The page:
One of Mosdorfer’s core products is spacer dampers which are fixed in bundled configurations to keep conductors at a certain distance from each other on the transmission line and are used to dissipate energy within the conductors. “These are really very important products because if you do not dampen the conductors and dissipate the wind induced energy, and, if, in a worst case scenario, they fall down, the line could blackout for hours or even days,” says Troppauer.

The spacer dampers have bolted clamp connections where the clamp is bolted on to the conductor. The hinged joint is tightened with bolts and nuts. The conductors are usually very dynamic as they tend to vibrate because of wind. If the connection is not robust, there’s a risk that the bolt may come loose.
The conductors are fixed between two towers which are 30-80 meters high; they are weights with static loads which must withstand dramatic temperature differences. At peak times such as lunchtime, the conductors become very warm as a result of the high demand for electricity, while during the night they cool down due to a reduction in the demand for power, as well as cooler evening temperatures. This can mean a temperature difference of 50 to 70-degrees Celsius, resulting in a high speed creeping process.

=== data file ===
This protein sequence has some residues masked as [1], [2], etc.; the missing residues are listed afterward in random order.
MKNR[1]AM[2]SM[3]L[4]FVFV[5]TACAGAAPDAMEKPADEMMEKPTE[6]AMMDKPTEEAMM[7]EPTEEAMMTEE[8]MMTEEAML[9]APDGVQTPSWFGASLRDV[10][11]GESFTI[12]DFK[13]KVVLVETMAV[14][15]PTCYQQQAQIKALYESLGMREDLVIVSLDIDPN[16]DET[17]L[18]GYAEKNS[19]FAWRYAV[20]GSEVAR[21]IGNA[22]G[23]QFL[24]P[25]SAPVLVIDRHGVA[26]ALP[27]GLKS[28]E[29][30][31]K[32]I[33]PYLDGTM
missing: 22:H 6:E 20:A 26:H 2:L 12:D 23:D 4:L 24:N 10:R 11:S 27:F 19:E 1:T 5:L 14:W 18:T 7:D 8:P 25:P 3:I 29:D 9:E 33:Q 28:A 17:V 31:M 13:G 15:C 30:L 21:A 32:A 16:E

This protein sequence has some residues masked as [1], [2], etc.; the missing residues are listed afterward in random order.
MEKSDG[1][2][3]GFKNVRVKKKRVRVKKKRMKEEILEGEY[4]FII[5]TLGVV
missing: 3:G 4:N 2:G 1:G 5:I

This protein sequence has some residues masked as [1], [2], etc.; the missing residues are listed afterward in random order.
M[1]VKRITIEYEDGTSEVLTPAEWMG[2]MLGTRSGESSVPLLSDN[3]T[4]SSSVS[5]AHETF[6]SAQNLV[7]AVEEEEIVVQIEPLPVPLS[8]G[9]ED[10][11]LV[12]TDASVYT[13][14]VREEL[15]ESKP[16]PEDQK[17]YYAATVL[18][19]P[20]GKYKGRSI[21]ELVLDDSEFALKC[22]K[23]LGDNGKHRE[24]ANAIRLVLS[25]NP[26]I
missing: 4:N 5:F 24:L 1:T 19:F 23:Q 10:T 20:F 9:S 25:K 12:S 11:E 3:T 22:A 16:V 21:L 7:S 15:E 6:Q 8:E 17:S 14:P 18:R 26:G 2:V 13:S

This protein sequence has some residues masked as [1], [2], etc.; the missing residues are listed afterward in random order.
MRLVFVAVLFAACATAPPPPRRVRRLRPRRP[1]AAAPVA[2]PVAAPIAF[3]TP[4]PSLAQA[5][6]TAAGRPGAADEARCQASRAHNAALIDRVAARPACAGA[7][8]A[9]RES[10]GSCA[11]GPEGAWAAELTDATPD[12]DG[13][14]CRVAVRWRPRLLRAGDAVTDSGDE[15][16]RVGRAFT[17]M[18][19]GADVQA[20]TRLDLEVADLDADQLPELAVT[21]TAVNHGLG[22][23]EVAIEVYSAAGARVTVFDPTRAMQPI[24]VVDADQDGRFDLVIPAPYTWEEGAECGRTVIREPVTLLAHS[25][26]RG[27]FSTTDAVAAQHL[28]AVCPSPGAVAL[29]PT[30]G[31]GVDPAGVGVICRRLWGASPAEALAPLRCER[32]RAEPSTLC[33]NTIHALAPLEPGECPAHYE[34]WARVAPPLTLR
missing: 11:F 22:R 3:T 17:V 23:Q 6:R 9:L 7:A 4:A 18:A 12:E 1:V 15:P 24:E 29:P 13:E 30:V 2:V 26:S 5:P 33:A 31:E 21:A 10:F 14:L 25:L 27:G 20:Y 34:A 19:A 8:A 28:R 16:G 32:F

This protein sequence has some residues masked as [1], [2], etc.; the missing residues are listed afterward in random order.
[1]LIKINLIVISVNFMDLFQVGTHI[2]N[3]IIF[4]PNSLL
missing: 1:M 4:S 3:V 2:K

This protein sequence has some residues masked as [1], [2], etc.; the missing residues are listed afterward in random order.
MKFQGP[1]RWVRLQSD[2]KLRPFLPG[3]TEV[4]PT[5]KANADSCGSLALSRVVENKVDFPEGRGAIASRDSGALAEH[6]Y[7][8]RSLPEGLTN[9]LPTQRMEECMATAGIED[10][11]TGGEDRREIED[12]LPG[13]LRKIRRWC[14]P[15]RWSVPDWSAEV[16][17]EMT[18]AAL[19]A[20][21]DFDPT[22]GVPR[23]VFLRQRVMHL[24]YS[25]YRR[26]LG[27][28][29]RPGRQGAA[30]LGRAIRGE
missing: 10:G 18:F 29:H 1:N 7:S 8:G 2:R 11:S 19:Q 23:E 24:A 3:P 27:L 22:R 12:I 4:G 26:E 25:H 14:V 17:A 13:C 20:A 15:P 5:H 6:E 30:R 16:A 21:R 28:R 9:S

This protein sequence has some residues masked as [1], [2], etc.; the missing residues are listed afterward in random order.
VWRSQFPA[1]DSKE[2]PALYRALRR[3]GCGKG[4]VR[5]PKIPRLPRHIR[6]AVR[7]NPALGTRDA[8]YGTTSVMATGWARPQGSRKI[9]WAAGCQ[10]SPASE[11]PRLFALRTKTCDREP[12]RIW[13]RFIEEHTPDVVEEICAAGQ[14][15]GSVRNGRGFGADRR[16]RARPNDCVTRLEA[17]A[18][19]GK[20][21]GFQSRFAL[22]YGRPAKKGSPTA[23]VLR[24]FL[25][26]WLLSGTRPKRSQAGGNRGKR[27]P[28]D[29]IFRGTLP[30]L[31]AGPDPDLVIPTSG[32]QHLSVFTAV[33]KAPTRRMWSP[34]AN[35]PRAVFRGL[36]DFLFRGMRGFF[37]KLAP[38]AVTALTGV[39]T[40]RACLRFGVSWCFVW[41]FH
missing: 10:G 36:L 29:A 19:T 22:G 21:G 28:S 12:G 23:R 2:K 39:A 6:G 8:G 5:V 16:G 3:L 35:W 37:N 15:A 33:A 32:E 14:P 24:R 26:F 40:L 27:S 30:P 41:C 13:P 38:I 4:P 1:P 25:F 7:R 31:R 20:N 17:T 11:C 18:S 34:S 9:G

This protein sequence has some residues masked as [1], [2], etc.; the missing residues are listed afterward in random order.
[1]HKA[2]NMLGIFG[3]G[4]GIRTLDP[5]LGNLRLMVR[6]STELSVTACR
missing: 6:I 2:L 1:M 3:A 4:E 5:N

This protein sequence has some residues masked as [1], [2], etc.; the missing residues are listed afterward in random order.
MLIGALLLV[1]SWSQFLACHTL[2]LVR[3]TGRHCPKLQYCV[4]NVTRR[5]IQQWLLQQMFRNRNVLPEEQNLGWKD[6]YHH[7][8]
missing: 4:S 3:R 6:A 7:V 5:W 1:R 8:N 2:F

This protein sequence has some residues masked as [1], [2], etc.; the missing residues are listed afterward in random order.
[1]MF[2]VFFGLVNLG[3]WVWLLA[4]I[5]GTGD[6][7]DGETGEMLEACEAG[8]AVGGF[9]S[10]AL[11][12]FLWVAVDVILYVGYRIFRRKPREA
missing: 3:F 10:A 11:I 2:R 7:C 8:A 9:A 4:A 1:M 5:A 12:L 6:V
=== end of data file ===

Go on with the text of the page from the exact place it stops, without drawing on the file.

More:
Conductor creep, due to constantly changing temperatures, can cause the diameter of the clamp to decrease and lose preload. Creep is also exacerbated by the fact that the conductors are made from aluminum, a relatively cheap, lightweight and high conductivity material with high corrosion resistance.

“In our business we have millions of these bolted connections so for each bolted connection that relaxes, there is a major risk of loosening. If there is too much relaxation and the bolt loosens, this could loosen the clamp from the conductor and the clamp could end up moving on the conductor. Even if it moves by just one millimetre, this will damage the aluminium conductor, which is a very serious issue,” says Troppauer.

“Digging a bit deeper into this incident, we discovered that in order to combat creep, the washer would require additional elasticity. We needed to come up with an alternative product that could withstand faults that arose during the installation process, plus extreme weather conditions and heavy loads, in such critical applications,” he continues.